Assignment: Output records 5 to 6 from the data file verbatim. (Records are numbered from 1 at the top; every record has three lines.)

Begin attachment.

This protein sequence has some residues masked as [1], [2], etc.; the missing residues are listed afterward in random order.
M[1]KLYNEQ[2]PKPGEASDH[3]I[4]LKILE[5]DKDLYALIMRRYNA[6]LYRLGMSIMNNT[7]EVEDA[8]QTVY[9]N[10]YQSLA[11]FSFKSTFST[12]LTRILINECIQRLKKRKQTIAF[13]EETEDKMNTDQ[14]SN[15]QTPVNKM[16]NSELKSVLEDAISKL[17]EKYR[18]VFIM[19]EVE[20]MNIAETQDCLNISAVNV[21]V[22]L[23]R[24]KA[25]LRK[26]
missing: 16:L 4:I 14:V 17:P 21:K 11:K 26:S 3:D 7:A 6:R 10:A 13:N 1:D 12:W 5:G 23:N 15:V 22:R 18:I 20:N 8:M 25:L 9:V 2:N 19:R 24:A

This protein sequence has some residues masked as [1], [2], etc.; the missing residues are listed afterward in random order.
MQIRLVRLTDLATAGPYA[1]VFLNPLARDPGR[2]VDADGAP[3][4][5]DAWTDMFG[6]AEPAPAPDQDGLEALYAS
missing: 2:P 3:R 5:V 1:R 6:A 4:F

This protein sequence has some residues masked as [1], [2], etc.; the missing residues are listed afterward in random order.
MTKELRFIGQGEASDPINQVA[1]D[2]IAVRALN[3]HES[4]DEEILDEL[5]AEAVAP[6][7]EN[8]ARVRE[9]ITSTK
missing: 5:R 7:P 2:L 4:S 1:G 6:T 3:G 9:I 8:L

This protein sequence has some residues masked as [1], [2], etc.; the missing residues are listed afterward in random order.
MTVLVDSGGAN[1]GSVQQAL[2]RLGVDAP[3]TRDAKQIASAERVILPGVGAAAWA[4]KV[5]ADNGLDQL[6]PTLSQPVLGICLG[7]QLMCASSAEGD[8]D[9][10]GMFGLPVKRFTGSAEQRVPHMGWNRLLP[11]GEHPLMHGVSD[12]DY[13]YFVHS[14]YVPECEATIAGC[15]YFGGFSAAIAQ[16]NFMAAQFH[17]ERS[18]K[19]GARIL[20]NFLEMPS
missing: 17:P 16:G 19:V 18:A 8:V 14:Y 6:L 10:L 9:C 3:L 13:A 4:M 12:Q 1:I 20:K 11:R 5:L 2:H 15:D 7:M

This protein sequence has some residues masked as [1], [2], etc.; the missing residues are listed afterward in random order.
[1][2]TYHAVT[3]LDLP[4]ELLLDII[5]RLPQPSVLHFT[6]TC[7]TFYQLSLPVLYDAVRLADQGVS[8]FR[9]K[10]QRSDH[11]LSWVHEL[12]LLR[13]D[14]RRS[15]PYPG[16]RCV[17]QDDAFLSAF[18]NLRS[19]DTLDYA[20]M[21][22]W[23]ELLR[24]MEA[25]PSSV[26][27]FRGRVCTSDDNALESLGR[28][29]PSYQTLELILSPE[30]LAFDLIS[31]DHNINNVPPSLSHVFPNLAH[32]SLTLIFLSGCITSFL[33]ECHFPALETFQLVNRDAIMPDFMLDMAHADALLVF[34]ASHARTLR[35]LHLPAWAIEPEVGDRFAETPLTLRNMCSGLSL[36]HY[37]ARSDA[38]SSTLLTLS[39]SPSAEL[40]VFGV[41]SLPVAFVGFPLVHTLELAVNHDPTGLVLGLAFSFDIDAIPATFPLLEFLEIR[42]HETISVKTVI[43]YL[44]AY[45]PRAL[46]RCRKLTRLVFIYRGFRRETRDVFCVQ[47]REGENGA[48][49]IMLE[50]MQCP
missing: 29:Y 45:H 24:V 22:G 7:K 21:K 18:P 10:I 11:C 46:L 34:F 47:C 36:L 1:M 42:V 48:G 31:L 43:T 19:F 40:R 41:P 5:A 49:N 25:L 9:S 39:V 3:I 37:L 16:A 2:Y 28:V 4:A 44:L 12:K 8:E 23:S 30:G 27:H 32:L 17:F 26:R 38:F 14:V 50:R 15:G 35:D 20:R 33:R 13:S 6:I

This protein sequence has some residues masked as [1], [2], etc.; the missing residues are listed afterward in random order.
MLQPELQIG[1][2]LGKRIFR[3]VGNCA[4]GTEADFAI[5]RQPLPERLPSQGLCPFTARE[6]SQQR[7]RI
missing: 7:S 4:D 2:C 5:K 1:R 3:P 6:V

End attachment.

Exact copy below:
This protein sequence has some residues masked as [1], [2], etc.; the missing residues are listed afterward in random order.
[1][2]TYHAVT[3]LDLP[4]ELLLDII[5]RLPQPSVLHFT[6]TC[7]TFYQLSLPVLYDAVRLADQGVS[8]FR[9]K[10]QRSDH[11]LSWVHEL[12]LLR[13]D[14]RRS[15]PYPG[16]RCV[17]QDDAFLSAF[18]NLRS[19]DTLDYA[20]M[21][22]W[23]ELLR[24]MEA[25]PSSV[26][27]FRGRVCTSDDNALESLGR[28][29]PSYQTLELILSPE[30]LAFDLIS[31]DHNINNVPPSLSHVFPNLAH[32]SLTLIFLSGCITSFL[33]ECHFPALETFQLVNRDAIMPDFMLDMAHADALLVF[34]ASHARTLR[35]LHLPAWAIEPEVGDRFAETPLTLRNMCSGLSL[36]HY[37]ARSDA[38]SSTLLTLS[39]SPSAEL[40]VFGV[41]SLPVAFVGFPLVHTLELAVNHDPTGLVLGLAFSFDIDAIPATFPLLEFLEIR[42]HETISVKTVI[43]YL[44]AY[45]PRAL[46]RCRKLTRLVFIYRGFRRETRDVFCVQ[47]REGENGA[48][49]IMLE[50]MQCP
missing: 29:Y 45:H 24:V 22:G 7:K 21:K 18:P 10:I 11:C 46:L 34:F 47:C 36:L 1:M 42:V 48:G 31:L 43:T 19:F 40:R 41:P 5:A 49:N 25:L 9:S 39:V 3:I 37:L 16:A 2:Y 28:V 4:A 44:L 12:K 8:E 23:S 30:G 27:H 32:L 17:F 26:R 38:F 14:V 50:R 15:G 35:D 20:R 33:R 13:S 6:I

This protein sequence has some residues masked as [1], [2], etc.; the missing residues are listed afterward in random order.
MLQPELQIG[1][2]LGKRIFR[3]VGNCA[4]GTEADFAI[5]RQPLPERLPSQGLCPFTARE[6]SQQR[7]RI
missing: 7:S 4:D 2:C 5:K 1:R 3:P 6:V